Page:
Committee on Science and Technology
Click to view Printer-Friendly formatted page. Printer-Friendly  |  Font Size: A A A

Press Releases :: February 7, 2007

House Passes Bill to Help Communities Clean Up Methamphetamine

Legislation designed to stem the scourge of methamphetamine (meth) in local communities was approved today by the U.S. House of Representatives.

"We have a duty to protect innocent families not only from the criminals who make and use this illegal drug, but also from the aftereffects of that crime," said the bill’s author, House Committee on Science and Technology Chairman Bart Gordon (D-TN).

H.R. 365, the Methamphetamine Remediation Act of 2007 - which passed the House today - requires the Environmental Protection Agency (EPA) to develop model, voluntary, health-based clean-up guidelines for use by states and localities with the goal of making sure the sites of former meth labs are safe and livable.

The Drug Enforcement Administration reported seizing roughly 12,500 methamphetamine labs in 2005 alone.  The chemicals used in making this extremely addictive drug are highly toxic and can infuse the walls, carpet and furniture of any house, apartment, hotel room or dwelling in which the drug was made.  This pollution can impact the health of unsuspecting families who later inhabit the dwelling by exposing them to dangerous residual toxins with potentially devastating long-term affects.

"Meth production and use is rampant in my home state of Tennessee and in other states across the country.  I’m glad my colleagues have joined me today in working to assist local communities in clearing it out and cleaning it up," Gordon said.

The legislation also authorizes the National Institute of Standards and Technology (NIST) to initiate a research program to develop meth detection equipment for field use.  Such equipment will help local law enforcement and first-responders detect active meth labs faster and assist in measuring contamination levels.  The legislation also requires a study by the National Academy of Sciences on the long-term health impacts on children rescued from meth labs and on first-responders.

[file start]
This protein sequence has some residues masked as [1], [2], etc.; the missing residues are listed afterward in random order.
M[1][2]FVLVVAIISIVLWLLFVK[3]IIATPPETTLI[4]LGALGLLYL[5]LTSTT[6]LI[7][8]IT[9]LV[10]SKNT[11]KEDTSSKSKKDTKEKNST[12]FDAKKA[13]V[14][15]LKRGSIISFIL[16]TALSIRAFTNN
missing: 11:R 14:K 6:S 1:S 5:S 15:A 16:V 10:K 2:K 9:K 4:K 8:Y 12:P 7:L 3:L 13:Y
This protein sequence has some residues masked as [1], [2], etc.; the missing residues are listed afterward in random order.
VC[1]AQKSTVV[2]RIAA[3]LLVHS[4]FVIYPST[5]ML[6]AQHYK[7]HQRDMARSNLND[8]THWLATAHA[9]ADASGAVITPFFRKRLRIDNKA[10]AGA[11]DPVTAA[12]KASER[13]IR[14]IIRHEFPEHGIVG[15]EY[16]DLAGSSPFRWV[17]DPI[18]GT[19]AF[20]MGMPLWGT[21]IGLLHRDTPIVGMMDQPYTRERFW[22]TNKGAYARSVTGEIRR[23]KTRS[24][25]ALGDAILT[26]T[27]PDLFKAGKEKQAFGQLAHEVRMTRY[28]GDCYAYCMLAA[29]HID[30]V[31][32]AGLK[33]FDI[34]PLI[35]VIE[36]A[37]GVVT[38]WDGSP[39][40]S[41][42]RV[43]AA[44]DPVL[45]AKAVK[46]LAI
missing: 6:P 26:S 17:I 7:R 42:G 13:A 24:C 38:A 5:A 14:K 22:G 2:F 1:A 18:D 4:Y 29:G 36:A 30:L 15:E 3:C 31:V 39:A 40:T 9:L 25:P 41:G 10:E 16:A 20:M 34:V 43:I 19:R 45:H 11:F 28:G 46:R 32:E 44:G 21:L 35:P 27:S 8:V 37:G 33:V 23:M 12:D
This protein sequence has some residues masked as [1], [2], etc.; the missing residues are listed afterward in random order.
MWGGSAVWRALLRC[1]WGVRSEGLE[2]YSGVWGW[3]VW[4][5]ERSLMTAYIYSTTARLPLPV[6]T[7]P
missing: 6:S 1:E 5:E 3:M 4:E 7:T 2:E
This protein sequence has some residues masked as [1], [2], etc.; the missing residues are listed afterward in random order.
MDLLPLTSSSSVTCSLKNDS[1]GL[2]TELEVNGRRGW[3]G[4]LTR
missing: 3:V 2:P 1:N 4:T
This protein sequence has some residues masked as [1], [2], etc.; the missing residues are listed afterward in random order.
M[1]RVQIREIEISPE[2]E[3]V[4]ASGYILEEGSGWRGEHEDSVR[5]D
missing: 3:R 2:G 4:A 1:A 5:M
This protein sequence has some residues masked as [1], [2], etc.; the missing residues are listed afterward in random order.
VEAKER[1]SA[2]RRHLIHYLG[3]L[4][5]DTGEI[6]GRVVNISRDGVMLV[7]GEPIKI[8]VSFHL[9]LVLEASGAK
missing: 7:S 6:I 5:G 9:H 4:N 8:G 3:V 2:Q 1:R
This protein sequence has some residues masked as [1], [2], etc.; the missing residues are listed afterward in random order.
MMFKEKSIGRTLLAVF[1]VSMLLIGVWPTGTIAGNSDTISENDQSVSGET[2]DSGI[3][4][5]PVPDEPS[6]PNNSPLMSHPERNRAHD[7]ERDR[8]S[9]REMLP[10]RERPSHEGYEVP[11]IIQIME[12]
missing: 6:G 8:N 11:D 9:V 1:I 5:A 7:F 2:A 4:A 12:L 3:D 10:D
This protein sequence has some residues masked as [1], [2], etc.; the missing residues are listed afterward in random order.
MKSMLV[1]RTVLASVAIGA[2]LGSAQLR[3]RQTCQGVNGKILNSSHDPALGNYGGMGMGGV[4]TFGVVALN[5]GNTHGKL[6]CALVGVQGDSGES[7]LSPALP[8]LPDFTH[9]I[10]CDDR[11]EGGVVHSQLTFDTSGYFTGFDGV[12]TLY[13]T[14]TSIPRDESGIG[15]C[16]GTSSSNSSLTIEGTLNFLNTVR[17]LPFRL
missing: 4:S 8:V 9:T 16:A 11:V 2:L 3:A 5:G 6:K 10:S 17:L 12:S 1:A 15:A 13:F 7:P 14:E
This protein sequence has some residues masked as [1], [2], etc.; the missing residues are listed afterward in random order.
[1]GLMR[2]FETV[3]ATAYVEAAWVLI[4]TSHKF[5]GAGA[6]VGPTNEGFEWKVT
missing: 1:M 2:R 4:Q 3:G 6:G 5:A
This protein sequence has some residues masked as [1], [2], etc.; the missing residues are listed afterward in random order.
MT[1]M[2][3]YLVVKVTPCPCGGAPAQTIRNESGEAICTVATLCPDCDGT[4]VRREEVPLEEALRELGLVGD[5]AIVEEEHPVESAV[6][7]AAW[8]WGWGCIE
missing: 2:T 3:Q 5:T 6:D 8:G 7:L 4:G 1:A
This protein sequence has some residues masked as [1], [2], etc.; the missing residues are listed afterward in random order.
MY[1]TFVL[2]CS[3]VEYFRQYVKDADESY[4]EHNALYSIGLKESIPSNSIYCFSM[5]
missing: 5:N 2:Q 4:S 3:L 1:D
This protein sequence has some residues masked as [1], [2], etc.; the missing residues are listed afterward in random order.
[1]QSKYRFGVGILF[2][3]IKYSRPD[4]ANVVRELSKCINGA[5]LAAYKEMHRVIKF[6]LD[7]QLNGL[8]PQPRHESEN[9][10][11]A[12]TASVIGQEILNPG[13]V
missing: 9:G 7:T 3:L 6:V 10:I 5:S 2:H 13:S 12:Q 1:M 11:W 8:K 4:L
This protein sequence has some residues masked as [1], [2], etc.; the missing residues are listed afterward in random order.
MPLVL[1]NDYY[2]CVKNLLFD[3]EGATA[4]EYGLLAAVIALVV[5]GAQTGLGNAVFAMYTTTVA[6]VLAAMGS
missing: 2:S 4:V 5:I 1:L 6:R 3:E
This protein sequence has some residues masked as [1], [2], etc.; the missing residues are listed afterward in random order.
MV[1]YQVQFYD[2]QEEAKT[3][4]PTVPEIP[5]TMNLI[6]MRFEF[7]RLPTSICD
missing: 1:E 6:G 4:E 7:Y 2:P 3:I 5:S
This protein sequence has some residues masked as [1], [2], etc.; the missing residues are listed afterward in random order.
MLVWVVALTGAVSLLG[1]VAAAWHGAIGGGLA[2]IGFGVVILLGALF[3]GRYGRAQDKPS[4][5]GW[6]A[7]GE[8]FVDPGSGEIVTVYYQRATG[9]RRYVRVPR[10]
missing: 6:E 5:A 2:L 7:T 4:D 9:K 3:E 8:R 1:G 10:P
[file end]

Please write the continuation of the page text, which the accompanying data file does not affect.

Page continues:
The bill has been endorsed by numerous national organizations including the National Sheriff’s Association, the National Association of Counties and the National Association of Realtors.

The bill was reported by the House Committee on Science and Technology on January 24, 2007.  Chairman Gordon first introduced the bill in the 109th Congress (H.R. 798).  It passed both the House and Senate, but failed to complete the process before time expired in the 109th session.

The consensus bill reintroduced in the 110th session contains two changes from the original – (1) it moves responsibility for oversight of the program from the Assistant Secretary of the Office of R&D at EPA to the EPA Administrator, and (2) the funding and authorization levels have been slightly reduced.

The legislation now heads to the Senate for consideration.

The House today also approved H. Res. 72 authored by Rep. Tim Mahoney (D-FL), Recognizing the work and accomplishments of Mr. Britt `Max' Mayfield, Director of the National Hurricane Center's Tropical Prediction Center upon his retirement.

The Science and Technology Committee reported H. Res. 72 on January 31, 2007.



News from the House Science and Technology Committee
2321 Rayburn House Office Building | Washington, DC 20515
tel: (202) 225-6375 | fax: (202) 225-3895 | Contact us Online

Bart Gordon, Chairman


Subcommittee Quick Links
[technology]  [energy]  [oversight]  [research]  [space]

technology and innovation

energy and environment

Investigations and Oversight

research and science education

space and aeronautics

The 112TH CONGRESS (2011-2012) The Library of Congress: THOMAS


Science Education and You

CMF Platinum Mouse Award for the 111th Congress
Last Updated